When your mind begins to wander toward other thoughts such as whether you are right or wrong about certain “facts”, what you should be doing instead, what you should have said to your boss this morning when she snapped at you, and so on, gently bring your focus back to the music and accompanying sensations. Spend as much or as little time as you like on this. Three to five minutes, particularly at first, is just fine.
Mindfulness While Walking: This mindfulness exercise can be practiced any time at all for as short or as long a period of time as you like. You can do this while on a hike in the woods, while walking around the block, across the living room at home, or down the hall at work. Observe each step you take. Notice how your heel feels, then your arch, followed by your toes, as your foot touches the ground. Focus your mind on your hips and your legs as you move to the next step in your stride. Just notice your body as you move. As with the other mindfulness practices already discussed, when your mind wanders, and it inevitably will, gently bring it back to focus on each step you are taking.
This exercise might be most effective if it can be done with no interference from any others in your environment or, after your co-worker greets you in the hallway or your child asks you a question, for example, you can simply bring your mind back to each step.
Mindfulness While Observing Your Thoughts: This might sound like a contradiction in terms but it is not. The skill here is to observe your thoughts without getting attached to them. You might set a timer for the period of time you want to spend in this exercise, say five minutes to start. Once again, sit or lie quietly. Focus your mind on your thoughts. Simply observe them from as detached a perspective as you can manage.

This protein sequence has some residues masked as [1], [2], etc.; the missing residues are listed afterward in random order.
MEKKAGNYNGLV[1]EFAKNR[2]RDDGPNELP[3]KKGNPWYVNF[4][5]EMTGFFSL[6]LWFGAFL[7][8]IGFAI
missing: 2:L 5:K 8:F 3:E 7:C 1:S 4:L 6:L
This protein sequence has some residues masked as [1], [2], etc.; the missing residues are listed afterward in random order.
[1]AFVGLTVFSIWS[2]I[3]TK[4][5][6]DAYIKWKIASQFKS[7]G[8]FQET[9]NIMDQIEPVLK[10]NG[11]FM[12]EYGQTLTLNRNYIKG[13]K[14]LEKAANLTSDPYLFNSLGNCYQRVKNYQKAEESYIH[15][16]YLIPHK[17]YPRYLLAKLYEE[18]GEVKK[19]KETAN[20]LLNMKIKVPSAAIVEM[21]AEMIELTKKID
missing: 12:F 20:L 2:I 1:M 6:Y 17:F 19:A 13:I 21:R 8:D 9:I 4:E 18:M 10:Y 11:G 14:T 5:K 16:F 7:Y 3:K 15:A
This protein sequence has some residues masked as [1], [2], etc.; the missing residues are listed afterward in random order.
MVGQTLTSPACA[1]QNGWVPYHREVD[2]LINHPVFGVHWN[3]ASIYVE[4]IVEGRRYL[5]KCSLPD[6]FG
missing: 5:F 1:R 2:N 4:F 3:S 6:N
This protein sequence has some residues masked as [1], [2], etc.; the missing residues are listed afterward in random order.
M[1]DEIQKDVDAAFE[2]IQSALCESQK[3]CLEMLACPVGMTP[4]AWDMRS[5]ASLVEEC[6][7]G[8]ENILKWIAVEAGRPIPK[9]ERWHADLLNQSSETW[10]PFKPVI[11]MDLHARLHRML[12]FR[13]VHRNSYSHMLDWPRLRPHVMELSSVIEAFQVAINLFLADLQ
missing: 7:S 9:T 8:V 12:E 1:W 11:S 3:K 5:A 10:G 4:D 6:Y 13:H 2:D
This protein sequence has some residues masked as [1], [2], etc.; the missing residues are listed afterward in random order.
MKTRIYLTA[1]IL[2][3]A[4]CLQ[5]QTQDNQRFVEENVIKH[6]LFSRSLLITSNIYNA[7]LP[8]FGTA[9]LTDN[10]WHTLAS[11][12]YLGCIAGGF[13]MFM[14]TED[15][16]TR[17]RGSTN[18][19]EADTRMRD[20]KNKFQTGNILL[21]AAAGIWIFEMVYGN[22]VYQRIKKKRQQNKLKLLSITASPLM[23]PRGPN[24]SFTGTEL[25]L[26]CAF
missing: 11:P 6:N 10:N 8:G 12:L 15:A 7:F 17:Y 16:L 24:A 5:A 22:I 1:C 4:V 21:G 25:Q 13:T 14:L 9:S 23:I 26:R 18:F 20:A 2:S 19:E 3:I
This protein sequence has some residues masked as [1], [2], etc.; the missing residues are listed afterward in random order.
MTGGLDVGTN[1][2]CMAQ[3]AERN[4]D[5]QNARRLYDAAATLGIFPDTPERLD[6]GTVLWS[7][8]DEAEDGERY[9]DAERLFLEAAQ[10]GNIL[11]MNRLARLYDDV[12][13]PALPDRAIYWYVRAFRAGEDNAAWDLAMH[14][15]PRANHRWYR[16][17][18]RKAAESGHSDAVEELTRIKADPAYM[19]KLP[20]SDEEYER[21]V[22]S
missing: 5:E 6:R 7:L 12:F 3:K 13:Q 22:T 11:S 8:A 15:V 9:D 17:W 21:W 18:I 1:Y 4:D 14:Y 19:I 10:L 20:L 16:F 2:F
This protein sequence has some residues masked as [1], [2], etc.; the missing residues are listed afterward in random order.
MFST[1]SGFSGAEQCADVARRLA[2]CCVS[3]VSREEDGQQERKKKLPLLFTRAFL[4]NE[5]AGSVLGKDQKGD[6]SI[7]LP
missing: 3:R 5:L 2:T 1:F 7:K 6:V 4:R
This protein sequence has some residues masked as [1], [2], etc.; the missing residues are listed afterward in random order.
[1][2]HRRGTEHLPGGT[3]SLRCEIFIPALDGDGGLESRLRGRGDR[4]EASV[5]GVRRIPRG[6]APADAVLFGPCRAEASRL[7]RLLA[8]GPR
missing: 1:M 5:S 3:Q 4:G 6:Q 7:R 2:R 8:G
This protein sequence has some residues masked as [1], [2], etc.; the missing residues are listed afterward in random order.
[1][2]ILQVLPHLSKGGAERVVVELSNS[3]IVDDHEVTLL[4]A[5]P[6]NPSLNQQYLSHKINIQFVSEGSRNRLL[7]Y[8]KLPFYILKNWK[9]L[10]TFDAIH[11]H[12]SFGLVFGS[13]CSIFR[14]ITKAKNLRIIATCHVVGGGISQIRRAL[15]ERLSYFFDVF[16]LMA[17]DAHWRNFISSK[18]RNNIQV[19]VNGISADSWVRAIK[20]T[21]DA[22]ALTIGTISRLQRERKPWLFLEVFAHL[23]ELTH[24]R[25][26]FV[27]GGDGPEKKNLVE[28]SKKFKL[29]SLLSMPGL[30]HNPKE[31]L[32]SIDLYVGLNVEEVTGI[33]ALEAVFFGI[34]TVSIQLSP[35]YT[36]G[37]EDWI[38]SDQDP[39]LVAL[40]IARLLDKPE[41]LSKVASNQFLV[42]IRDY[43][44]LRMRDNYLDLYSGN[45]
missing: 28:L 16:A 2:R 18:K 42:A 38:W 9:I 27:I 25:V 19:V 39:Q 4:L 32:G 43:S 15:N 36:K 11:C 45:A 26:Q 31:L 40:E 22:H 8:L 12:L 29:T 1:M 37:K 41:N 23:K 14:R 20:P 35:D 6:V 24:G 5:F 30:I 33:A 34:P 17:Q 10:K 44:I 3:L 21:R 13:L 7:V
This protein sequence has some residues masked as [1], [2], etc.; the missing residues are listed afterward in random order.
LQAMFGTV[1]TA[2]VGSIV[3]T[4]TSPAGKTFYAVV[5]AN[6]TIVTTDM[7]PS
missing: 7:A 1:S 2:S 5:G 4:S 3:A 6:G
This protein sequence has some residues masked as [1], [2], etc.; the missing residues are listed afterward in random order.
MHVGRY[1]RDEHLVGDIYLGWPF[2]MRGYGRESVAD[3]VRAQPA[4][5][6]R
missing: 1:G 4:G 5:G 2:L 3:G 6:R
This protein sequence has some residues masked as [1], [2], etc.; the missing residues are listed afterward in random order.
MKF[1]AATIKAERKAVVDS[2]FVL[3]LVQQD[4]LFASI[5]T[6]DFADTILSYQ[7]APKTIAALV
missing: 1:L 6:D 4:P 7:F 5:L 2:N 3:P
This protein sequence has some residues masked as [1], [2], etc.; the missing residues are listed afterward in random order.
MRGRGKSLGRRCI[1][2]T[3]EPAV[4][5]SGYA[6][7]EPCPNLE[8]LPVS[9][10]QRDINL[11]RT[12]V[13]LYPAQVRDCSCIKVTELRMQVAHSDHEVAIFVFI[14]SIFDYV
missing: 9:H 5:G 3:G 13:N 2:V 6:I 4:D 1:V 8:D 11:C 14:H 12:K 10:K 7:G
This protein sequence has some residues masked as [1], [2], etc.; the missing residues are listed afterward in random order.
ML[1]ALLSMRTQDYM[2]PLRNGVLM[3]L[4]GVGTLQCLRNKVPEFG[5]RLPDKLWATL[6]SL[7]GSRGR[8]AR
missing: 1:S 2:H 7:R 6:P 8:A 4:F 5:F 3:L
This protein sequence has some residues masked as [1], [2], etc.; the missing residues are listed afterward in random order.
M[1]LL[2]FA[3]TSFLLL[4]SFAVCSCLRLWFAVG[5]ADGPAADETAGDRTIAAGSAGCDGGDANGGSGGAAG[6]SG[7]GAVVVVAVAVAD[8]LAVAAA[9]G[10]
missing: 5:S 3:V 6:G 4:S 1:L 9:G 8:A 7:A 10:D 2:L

When you notice that you have begun to worry, analyze, justify or in any way tell yourself a story or have a particular thought, step back from the mental activity and once again simply observe that the thought is present, allow it to be. Then notice how it will move off and make room for the next thought. One thought simply follows the other and no meaning is made, like clouds drifting across the sky.
Mindfulness While Using the Five Senses: This practice involves using any or all of your five physical senses (hearing, sight, taste, smell and touch) as points of focus while engaging in an experience. You can choose a very simple experience like peeling and eating an orange or a somewhat more complex one like taking a walk in the woods.
Just bring your mind into focus on the experience itself and, using words, either quietly in your mind or out loud if you prefer, describe the experience via the lens of you physical senses. You can choose to focus on one sense or any combination of the five senses. As with the other common mindfulness practices, when your mind wanders, just bring it back into focus on the sense or senses you have chosen.